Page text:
In search of Arcadia?

Thomas Cole’s The Arcadian or Pastoral State, 1834

A series of articles were recently published on Environment and Nature in New Zealand, all drawn from essays written between 1989 and 2000 by students in history at the University of Otago. 

A prominent theme in the essays covering the colonial period is the disconnect between the expectations of immigrants and the reality of what they found, particularly in respect to the environment.It is suggested that many came in search of some Arcadian ideal promised by the New Zealand Company administrators and entrepreneurs. Neil Clayton concludes his essay Settlers, politicians and scientists: Environmental anxiety in a New Zealand colony in this way:

In something less than three decades Otago folk, like many other New Zealand colonists, found themselves at some remove from the Utopian ideals they had brought with them in 1848, of a close knit community for individual betterment, improving agriculture and, as true covenanters, an orderly place, shaped to the purpose of an enlightened people.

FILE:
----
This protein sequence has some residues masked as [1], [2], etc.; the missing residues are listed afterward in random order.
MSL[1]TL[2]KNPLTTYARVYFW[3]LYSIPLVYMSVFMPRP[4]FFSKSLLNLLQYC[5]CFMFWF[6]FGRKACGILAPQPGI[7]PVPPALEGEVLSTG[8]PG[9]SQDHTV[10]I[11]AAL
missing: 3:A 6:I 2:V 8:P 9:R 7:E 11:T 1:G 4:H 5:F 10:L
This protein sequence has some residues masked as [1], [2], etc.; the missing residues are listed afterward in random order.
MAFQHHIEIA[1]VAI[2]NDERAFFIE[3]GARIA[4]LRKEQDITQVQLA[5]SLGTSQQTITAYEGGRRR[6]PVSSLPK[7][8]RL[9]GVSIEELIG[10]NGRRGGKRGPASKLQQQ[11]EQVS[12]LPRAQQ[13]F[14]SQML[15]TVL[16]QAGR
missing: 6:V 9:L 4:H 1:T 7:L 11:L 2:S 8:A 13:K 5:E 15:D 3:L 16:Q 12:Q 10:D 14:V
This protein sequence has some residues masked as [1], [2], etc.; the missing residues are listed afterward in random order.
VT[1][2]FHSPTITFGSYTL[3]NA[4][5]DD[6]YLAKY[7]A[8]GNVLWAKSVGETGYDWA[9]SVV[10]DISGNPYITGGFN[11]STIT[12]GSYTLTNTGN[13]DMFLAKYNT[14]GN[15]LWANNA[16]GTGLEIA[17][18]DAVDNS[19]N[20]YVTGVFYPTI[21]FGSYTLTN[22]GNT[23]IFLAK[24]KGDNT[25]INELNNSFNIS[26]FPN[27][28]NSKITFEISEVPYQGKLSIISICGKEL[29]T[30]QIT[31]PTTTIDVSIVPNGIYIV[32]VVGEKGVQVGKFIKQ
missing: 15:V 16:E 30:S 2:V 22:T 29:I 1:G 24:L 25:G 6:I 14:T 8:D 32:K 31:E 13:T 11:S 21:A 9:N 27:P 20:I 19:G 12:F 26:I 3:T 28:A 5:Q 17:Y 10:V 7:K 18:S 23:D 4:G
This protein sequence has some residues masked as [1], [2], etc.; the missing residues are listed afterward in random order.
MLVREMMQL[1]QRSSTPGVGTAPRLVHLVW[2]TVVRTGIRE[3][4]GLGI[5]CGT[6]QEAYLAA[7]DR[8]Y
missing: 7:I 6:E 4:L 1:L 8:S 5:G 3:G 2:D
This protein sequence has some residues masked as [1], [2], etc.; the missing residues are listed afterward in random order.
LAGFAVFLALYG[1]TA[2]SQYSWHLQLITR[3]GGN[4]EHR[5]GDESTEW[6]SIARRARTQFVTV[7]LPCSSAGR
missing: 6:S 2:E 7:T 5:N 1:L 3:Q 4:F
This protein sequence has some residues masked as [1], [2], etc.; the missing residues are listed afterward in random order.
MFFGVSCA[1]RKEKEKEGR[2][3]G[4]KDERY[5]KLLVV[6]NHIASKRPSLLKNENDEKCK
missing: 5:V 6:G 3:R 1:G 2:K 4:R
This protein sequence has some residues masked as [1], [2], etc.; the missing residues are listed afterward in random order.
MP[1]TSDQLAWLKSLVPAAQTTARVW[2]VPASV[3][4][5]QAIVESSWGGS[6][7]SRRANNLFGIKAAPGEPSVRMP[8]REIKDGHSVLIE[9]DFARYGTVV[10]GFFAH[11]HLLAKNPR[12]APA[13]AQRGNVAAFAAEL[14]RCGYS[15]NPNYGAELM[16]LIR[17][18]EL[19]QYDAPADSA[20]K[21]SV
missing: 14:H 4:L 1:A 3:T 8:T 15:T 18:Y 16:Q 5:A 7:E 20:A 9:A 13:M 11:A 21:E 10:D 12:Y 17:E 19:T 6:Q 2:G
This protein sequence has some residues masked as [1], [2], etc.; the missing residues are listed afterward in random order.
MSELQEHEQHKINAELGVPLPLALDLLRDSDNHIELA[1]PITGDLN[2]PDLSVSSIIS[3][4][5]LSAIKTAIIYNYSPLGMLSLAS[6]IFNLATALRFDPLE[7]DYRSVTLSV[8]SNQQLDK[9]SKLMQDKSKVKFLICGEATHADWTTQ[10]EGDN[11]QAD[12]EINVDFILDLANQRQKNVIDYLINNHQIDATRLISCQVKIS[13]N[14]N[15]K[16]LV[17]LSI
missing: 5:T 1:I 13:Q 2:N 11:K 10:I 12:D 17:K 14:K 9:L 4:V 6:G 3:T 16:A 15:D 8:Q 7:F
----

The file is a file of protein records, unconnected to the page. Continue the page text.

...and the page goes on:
This made me wonder, to what extent were immigrants really in search of a Antipodean Arcadia, and to what extent were they simply in search of a new life, with better opportunities than the ones they had in England, Scotland, Ireland, or wherever they came from. Perhaps the idea that New Zealand represented (or had the potential to represent) some Utopian ideal was regarded with the same healthy cynicism as marketing hype such as the “New Zealand – 100% pure” slogan is today.

Certainly in the Manawatu, the subject of my research over the last few years, I can see little evidence that people came to the region to settle in the expectation that they would find utopia – rather, the aspiration that motivated many was simply to own land, something that they would be unlikely to achieve in their homeland. Nevertheless, this was a government-sponsored immigration programme rather than a New Zealand Company one (the NZC had by this time collapsed), and the marketing was perhaps a little more modest and less prone to hype by this time.

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